Psychotherapy for children and families is a wonderful resource and opportunity to create healthy attachment patterns, increase connections within families and gain support for parenting and the wellbeing of children and families.  Please connect with Rachel for more information or to schedule a session.

Attachment is the bond and connection established between an infant and caregiver during the first few years of life.  Although attachment was once considered to be a process that began once an infant is born, cutting-edge research finds that the nine months before birth are significant opportunities for parents to begin healthy bonding with their baby in the womb.

Attachment is a primal need and is an instinctual part of being human.  Babies naturally seek out safety from their caregiver and caregivers naturally protect and nurture their children, therefore attachment is an on-going process that children and their caregivers create together.  Healthy attachment is formed through the nurturing nature, eye contact, touch and engaging facial expressions of the caregiver, as well as the caregiver’s ability to meet the child’s needs for shelter, clothing, food and water.

Attachment effects brain development, personality development and the ability to form relationships with others (Psychology Today).  It involves psychological, social, neurological, physical, cognitive and emotional components that influence the baby’s development, relationships, and beliefs about self and the world.

In their book, Attachment, Trauma and Healing, Terry M. Levy and Michael Orlans discuss some of the main functions of secure attachment, which involve closeness with a caregiver that provides the child with safety, protection and love.  Below are several important functions of secure attachment for babies and children that Levy and Orlans discuss in their book:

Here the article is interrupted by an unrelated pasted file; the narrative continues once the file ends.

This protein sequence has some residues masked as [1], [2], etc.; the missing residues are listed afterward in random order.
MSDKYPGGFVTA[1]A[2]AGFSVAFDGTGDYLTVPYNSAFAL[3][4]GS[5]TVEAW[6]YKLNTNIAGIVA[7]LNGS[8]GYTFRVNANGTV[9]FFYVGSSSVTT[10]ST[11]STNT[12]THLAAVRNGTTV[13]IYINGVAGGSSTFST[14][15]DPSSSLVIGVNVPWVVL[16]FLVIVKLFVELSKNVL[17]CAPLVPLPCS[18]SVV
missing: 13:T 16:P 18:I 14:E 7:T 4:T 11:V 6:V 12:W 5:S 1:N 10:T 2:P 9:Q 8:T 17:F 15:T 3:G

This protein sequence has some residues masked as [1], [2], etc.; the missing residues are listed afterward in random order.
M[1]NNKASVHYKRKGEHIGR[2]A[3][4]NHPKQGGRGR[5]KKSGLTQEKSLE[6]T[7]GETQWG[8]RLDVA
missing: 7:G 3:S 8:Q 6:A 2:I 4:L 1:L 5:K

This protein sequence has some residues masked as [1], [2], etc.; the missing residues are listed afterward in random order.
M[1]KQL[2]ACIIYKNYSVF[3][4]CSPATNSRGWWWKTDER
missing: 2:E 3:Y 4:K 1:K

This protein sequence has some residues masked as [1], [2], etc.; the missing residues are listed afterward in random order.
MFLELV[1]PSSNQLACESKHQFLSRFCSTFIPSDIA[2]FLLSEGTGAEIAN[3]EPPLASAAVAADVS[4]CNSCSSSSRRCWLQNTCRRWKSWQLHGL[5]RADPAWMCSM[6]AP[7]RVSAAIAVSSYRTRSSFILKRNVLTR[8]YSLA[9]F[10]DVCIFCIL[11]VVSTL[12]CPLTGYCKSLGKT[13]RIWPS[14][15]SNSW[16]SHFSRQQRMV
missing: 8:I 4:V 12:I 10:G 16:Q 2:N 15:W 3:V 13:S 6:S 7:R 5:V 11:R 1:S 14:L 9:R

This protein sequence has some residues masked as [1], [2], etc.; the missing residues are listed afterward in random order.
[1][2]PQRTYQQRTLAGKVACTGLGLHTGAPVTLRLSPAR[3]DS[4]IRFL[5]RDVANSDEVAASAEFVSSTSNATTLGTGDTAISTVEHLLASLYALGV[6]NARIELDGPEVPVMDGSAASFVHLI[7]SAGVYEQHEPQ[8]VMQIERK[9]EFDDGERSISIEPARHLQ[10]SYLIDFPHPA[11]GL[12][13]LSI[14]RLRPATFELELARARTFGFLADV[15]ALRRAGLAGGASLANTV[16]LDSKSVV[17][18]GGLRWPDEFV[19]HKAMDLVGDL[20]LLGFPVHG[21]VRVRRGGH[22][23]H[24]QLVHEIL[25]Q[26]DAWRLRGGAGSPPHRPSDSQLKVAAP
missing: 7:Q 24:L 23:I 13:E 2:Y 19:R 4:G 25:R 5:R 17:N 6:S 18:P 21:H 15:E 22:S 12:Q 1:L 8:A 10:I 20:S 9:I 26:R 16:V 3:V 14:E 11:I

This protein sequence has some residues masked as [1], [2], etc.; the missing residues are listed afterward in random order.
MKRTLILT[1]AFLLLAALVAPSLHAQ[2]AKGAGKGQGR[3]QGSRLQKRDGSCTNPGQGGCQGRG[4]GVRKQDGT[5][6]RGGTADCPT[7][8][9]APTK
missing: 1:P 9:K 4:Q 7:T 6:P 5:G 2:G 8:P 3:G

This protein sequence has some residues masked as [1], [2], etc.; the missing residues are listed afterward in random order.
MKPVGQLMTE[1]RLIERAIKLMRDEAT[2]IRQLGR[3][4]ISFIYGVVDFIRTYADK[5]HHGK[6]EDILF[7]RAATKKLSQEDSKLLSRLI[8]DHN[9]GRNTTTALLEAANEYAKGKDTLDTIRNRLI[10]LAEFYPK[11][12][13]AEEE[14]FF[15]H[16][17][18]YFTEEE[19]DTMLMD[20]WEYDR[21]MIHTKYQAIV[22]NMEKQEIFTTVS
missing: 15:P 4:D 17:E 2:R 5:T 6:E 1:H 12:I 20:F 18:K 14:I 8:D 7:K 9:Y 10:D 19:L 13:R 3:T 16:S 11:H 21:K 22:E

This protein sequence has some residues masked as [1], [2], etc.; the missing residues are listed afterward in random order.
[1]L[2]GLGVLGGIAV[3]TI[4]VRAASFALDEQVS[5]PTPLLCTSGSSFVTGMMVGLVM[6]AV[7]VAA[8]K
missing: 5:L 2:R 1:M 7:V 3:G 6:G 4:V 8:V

• To learn basic trust that serves as a model for future emotional relationships.
  • To openly explore the environment with feelings of safety, protection and security.
  • To develop the ability to regulate emotions.
  • To develop a sense of self-worth while balancing dependence and independence.
  • To generate a system of core beliefs.
  • To provide resilience against stress and trauma.

If the attachment process is disrupted, the child’s secure base for future healthy relationships may not be developed.  Sudden and traumatic separation or loss of a parent during the first two years of life puts children at risk for further attachment problems (  Attachment disorders can be triggered by physical and emotional abuse, abandonment, trauma during birth, neglect, divorce or family transitions (such as moving often as a child), mental health issues in caregivers (especially maternal depression) and separation from biological parents.

Below are some signs and symptoms of children with attachment problems or disorders taken from (Website of Association for Treatment and Training in the Attachment of Children):

  • Lack of eye contact
  • Poor peer relationships
  • Poor impulse control
  • Stealing
  • Abnormal speech patterns
  • Abnormal eating patterns
  • Chronic lying
  • Learning delays or disabilities
  • Inappropriately clingy
  • Superficial engagement


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